Within thirty seconds of the kick-off in Stuttgart last night, the butterflies kicked in. I only get them when the Irish football team play; none of the club teams I support evoke such a sensation. It is strange as I am not particularly patriotic (and sometimes criticise Ireland to a degree that many would consider treasonous) and I could not give a rat's arse about how Ireland do in any sport other than football. Robbie Keane's near miss after two minutes settled them a bit but by the time Shay Given had to make two superb saves in four minutes after half an hour (and the Germans missed two more in that same period) the nerves were fraying again.
Lukas Podolski's jammy free kick that deflected in off Robbie Keane's boot broke our hearts but simultaneously put us out of our misery. To be honest we never really looked like scoring after that though Steven Reid's free kick did have Jens Lehmann flapping in his familiar manner and Richard Dunne might have done better with that last-gasp effort. It was a bit harsh but in reality we could have lost by three or four. And that against a mediocre German side; people are talking about how their form has fallen since the World Cup. I would argue that they are simply reverting to form; the World Cup bouyed their average team, inflating it as artificially as a Weimar Republic Deutschmark. Italy, and to a lesser extent, Argentina, cottoned on to their one-dimensional play, and Ireland, for large parts of the game last night were able to keep the ball surprisingly easily.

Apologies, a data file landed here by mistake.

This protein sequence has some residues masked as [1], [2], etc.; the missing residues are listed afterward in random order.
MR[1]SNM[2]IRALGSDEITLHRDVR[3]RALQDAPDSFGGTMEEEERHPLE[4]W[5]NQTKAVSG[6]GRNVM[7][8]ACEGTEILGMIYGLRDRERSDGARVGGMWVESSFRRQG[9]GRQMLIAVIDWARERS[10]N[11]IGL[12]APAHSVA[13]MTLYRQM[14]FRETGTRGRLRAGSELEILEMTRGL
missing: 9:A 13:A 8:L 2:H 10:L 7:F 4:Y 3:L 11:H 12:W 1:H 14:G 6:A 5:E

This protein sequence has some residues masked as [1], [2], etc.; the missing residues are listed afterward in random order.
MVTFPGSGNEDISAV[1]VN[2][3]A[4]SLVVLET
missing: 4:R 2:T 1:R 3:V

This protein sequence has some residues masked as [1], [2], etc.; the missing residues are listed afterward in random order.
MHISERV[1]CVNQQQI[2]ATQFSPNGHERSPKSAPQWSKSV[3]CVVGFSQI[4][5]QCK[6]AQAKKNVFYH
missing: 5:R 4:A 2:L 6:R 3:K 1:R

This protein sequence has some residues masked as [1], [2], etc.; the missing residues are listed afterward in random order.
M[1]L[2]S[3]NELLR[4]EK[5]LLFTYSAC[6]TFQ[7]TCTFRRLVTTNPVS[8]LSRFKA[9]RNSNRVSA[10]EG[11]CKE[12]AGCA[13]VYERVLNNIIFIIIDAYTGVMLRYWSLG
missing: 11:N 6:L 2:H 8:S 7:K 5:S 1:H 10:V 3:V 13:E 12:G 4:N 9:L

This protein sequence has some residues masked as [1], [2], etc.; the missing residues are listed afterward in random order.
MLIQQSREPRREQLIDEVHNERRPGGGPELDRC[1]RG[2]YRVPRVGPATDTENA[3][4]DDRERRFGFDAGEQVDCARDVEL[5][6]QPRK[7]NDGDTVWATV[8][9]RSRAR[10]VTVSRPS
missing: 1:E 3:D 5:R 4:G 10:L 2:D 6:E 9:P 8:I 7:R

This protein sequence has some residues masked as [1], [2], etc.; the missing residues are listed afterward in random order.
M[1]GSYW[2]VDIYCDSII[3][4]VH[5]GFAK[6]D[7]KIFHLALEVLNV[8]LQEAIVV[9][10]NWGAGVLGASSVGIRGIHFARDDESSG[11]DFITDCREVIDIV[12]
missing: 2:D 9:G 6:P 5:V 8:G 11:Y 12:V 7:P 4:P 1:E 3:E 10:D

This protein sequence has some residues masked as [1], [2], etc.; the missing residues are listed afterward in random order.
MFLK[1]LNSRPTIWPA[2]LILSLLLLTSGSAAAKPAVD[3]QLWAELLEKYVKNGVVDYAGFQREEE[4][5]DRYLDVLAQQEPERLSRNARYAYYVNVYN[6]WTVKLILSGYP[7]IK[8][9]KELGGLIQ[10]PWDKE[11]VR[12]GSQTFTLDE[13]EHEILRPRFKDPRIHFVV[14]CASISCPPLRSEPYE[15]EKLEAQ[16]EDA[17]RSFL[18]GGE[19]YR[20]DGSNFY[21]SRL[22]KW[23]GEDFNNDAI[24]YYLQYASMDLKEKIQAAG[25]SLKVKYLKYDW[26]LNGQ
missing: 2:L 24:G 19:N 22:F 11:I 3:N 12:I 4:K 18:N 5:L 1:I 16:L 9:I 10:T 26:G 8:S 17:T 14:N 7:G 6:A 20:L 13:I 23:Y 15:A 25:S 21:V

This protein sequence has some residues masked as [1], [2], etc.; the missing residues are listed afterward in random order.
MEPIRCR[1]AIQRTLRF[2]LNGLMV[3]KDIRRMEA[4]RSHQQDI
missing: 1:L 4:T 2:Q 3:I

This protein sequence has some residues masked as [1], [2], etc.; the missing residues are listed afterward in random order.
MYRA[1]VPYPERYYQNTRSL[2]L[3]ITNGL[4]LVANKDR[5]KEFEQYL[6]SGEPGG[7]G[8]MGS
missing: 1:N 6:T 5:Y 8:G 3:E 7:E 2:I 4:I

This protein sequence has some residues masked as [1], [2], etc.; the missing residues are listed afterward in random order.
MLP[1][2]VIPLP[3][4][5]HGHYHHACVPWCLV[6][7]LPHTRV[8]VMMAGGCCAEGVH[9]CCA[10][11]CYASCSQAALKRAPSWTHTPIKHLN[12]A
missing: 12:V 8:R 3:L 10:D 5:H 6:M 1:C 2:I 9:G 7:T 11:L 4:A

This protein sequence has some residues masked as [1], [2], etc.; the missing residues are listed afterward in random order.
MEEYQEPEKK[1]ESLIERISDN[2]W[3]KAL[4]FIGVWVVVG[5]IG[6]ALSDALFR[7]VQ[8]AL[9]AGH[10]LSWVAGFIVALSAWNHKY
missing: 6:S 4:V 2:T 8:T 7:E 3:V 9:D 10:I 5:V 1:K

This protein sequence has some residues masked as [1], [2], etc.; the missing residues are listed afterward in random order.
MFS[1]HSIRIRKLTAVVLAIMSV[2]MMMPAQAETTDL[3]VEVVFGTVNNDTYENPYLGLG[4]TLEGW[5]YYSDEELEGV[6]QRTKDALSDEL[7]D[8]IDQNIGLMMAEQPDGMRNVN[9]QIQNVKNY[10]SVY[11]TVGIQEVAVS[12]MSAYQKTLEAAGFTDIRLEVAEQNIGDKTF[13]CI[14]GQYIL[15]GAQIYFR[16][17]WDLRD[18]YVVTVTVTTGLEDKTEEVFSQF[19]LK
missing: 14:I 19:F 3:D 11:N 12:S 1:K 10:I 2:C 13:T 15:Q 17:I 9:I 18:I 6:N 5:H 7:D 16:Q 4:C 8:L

Not the end of the world but two wins will be needed next month away in Cyprus and at home to the Czechs. Not an impossibility. Once again though Ireland looked desperately short of ideas in the final third of the field. Nice to see Alan O'Brien on though, he looked even more dangerous than Duff, no doubt because of his obscurity. That will not last long.